Review Quote*"Truly great writing . . . Never does Gisleson dip a toe into the clich├ęd or the saccharine. Employing a Dave Eggers-esque eye for specificity and the absurd, she conjures the strange beauty of her world . . . An affecting memoir."-Keziah Weir, ELLE
Review Quote*"A healing memoir . . . Reeling from deaths, crises, and trauma, Gisleson and a group of friends formed the Existential Crisis Reading Group. In The Futilitarians, Gisleson movingly recounts how they found comfort in the words of Tolstoy, Kafka, and other greats."-Real Simple
Review Quote*"The meetings themselves are absorbing enough to make you crave an invitation, thanks to Gisleson's slyly gorgeous writing. But she also uses them to profound effect as a kind of scaffolding, linear poles through which to loop her personal story . . . New Orleans has a visceral presence in these pages, a malleable face, at times a defiant gaiety . . . Refreshingly, Gisleson doesn't offer answers so much as ask good questions . . Her story isn't an easy, read-in-a-couple-of-gulps proposition . . . Yet it offers a generous companionship, the solace of being seen."-Dawn Raffel, San Francisco Chronicle
Review Quote*
"Gisleson gives us a layered portrait of not just one woman's rich and complicated life, but so much more: a family suffering unspeakable tragedy, a city struggling, a group of friends brought together to make common cause in making sense of life . . . In her hands, the search is beautiful indeed, sparkling with fierce intelligence and sharp wit and unsparing honesty . . . Lovers of New Orleans stories will find much to admire here, with Gisleson's vast knowledge and experience of the city . . . Her observations are spot-on . . . An exquisite memoir."-Susan Larson, New Orleans Advocate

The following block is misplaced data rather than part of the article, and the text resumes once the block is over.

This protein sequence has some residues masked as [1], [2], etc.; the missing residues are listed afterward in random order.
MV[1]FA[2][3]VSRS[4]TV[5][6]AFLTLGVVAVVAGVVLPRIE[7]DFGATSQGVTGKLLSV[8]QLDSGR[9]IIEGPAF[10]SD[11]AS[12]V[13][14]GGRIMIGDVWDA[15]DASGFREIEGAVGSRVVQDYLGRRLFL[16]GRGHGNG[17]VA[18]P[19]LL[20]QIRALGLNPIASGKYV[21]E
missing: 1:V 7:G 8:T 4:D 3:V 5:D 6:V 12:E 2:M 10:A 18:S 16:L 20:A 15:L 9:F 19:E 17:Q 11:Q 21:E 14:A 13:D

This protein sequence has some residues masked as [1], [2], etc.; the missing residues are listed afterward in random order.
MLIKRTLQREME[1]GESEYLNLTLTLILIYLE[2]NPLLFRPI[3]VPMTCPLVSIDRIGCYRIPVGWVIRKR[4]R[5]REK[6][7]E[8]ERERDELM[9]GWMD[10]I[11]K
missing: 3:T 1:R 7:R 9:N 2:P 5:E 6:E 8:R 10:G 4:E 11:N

Review Quote*"Vivid . . . moving . . . This haunting and personal look at the real New Orleans, a city of light and shadows, is an unflinching meditation on public grief and honest intimacy."-Lauren LeBlanc, St. Louis Post-Dispatch
Review Quote*"This is a shattering and very important book-and will, if there is justice (and there must be justice), be considered one of the best books of this year. There is an ocean of hurt here, but Gisleson manages to sail through it and show us everything that's beautiful about this sea of pain. If you love existential literature, or New Orleans, or your family, or are curious about the meaning of life, then you will find The Futilitarians to be an essential book."-Dave Eggers, New York Times bestselling author of The Circle and What is the What
Review Quote*"The Futilitarians sets out a search for meaning in grand terms and solves the search in the beauty of loving detail. From suicide to set painting, lunch pies to Death Row, from decayed eternity to the complex rebirth of New Orleans, this book never loses the treasure of abiding doubt. Plus, spoiler, it ends in fireworks and a reading list you do not want to miss."-Louise Erdrich